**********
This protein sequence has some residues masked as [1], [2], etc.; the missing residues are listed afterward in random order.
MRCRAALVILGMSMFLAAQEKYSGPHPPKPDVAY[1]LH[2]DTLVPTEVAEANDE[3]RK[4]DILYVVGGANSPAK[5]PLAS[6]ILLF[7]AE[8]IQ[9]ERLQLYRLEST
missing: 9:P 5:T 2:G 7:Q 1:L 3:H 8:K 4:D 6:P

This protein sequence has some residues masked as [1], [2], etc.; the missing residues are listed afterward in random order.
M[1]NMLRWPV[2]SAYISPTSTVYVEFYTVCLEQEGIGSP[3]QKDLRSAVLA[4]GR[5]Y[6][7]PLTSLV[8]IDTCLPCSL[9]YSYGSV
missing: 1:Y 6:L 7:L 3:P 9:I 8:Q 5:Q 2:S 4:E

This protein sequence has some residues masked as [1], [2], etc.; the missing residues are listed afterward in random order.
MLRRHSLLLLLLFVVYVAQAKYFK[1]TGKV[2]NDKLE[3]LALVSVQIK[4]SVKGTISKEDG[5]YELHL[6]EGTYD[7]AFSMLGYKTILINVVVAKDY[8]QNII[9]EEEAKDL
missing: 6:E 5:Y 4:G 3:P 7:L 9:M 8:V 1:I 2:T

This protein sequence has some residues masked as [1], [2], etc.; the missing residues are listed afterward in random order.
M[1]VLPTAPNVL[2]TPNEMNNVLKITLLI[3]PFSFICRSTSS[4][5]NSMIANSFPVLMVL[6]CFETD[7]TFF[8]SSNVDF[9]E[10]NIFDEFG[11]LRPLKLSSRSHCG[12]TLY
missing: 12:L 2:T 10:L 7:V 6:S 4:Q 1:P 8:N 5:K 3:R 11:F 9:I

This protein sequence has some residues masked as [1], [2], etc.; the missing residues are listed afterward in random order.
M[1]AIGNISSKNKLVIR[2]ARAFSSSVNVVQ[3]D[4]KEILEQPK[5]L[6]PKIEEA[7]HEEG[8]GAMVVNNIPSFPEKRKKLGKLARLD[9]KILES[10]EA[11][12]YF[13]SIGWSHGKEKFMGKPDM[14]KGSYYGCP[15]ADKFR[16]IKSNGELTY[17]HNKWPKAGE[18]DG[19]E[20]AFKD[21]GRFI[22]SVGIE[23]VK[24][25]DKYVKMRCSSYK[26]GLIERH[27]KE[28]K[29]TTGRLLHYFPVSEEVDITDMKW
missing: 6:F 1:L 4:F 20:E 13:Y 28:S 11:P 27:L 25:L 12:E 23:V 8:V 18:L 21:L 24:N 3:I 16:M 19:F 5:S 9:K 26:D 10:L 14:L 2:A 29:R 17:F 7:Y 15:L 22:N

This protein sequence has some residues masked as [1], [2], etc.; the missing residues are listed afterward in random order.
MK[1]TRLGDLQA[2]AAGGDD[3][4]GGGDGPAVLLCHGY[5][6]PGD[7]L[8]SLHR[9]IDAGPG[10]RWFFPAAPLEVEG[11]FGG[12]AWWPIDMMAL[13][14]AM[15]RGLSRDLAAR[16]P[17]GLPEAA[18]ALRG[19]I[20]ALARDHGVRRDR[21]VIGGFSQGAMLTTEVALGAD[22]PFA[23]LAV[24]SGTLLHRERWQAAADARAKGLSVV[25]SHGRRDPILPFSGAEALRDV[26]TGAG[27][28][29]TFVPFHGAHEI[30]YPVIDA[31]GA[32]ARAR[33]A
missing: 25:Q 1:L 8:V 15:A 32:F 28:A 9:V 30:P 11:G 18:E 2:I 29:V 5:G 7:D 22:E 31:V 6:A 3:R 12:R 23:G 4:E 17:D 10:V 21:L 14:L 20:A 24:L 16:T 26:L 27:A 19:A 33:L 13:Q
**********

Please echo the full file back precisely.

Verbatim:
This protein sequence has some residues masked as [1], [2], etc.; the missing residues are listed afterward in random order.
MRCRAALVILGMSMFLAAQEKYSGPHPPKPDVAY[1]LH[2]DTLVPTEVAEANDE[3]RK[4]DILYVVGGANSPAK[5]PLAS[6]ILLF[7]AE[8]IQ[9]ERLQLYRLEST
missing: 9:P 5:T 2:G 7:Q 1:L 3:H 8:K 4:D 6:P

This protein sequence has some residues masked as [1], [2], etc.; the missing residues are listed afterward in random order.
M[1]NMLRWPV[2]SAYISPTSTVYVEFYTVCLEQEGIGSP[3]QKDLRSAVLA[4]GR[5]Y[6][7]PLTSLV[8]IDTCLPCSL[9]YSYGSV
missing: 1:Y 6:L 7:L 3:P 9:I 8:Q 5:Q 2:S 4:E

This protein sequence has some residues masked as [1], [2], etc.; the missing residues are listed afterward in random order.
MLRRHSLLLLLLFVVYVAQAKYFK[1]TGKV[2]NDKLE[3]LALVSVQIK[4]SVKGTISKEDG[5]YELHL[6]EGTYD[7]AFSMLGYKTILINVVVAKDY[8]QNII[9]EEEAKDL
missing: 6:E 5:Y 4:G 3:P 7:L 9:M 8:V 1:I 2:T

This protein sequence has some residues masked as [1], [2], etc.; the missing residues are listed afterward in random order.
M[1]VLPTAPNVL[2]TPNEMNNVLKITLLI[3]PFSFICRSTSS[4][5]NSMIANSFPVLMVL[6]CFETD[7]TFF[8]SSNVDF[9]E[10]NIFDEFG[11]LRPLKLSSRSHCG[12]TLY
missing: 12:L 2:T 10:L 7:V 6:S 4:Q 1:P 8:N 5:K 3:R 11:F 9:I

This protein sequence has some residues masked as [1], [2], etc.; the missing residues are listed afterward in random order.
M[1]AIGNISSKNKLVIR[2]ARAFSSSVNVVQ[3]D[4]KEILEQPK[5]L[6]PKIEEA[7]HEEG[8]GAMVVNNIPSFPEKRKKLGKLARLD[9]KILES[10]EA[11][12]YF[13]SIGWSHGKEKFMGKPDM[14]KGSYYGCP[15]ADKFR[16]IKSNGELTY[17]HNKWPKAGE[18]DG[19]E[20]AFKD[21]GRFI[22]SVGIE[23]VK[24][25]DKYVKMRCSSYK[26]GLIERH[27]KE[28]K[29]TTGRLLHYFPVSEEVDITDMKW
missing: 6:F 1:L 4:F 20:E 13:Y 28:S 11:P 27:L 25:L 12:E 23:V 8:V 18:L 21:L 24:N 3:I 16:M 19:F 5:S 9:K 26:D 10:L 14:L 2:A 29:R 17:F 7:Y 15:L 22:N

This protein sequence has some residues masked as [1], [2], etc.; the missing residues are listed afterward in random order.
MK[1]TRLGDLQA[2]AAGGDD[3][4]GGGDGPAVLLCHGY[5][6]PGD[7]L[8]SLHR[9]IDAGPG[10]RWFFPAAPLEVEG[11]FGG[12]AWWPIDMMAL[13][14]AM[15]RGLSRDLAAR[16]P[17]GLPEAA[18]ALRG[19]I[20]ALARDHGVRRDR[21]VIGGFSQGAMLTTEVALGAD[22]PFA[23]LAV[24]SGTLLHRERWQAAADARAKGLSVV[25]SHGRRDPILPFSGAEALRDV[26]TGAG[27][28][29]TFVPFHGAHEI[30]YPVIDA[31]GA[32]ARAR[33]A
missing: 25:Q 1:L 8:V 15:A 32:F 28:A 9:V 30:P 11:G 18:E 2:I 29:V 5:G 7:D 22:E 31:V 6:A 3:R 12:R 23:G 4:E 17:D 10:V 21:L 14:L 20:A 24:L 16:T 26:L 27:A 19:A 33:L 13:Q